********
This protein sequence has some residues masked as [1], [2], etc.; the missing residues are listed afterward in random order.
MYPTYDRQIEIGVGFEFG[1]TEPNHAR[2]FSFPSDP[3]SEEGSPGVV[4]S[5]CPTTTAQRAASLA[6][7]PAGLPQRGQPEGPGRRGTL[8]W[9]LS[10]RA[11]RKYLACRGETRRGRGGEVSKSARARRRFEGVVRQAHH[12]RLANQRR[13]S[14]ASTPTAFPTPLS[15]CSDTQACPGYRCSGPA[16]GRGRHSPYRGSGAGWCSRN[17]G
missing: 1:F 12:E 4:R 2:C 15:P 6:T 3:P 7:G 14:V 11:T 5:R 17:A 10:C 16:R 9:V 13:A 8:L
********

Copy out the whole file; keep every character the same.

This protein sequence has some residues masked as [1], [2], etc.; the missing residues are listed afterward in random order.
MYPTYDRQIEIGVGFEFG[1]TEPNHAR[2]FSFPSDP[3]SEEGSPGVV[4]S[5]CPTTTAQRAASLA[6][7]PAGLPQRGQPEGPGRRGTL[8]W[9]LS[10]RA[11]RKYLACRGETRRGRGGEVSKSARARRRFEGVVRQAHH[12]RLANQRR[13]S[14]ASTPTAFPTPLS[15]CSDTQACPGYRCSGPA[16]GRGRHSPYRGSGAGWCSRN[17]G
missing: 1:F 12:E 4:R 2:C 15:P 6:T 3:P 7:G 14:V 11:T 5:R 17:A 10:C 16:R 9:V 13:A 8:L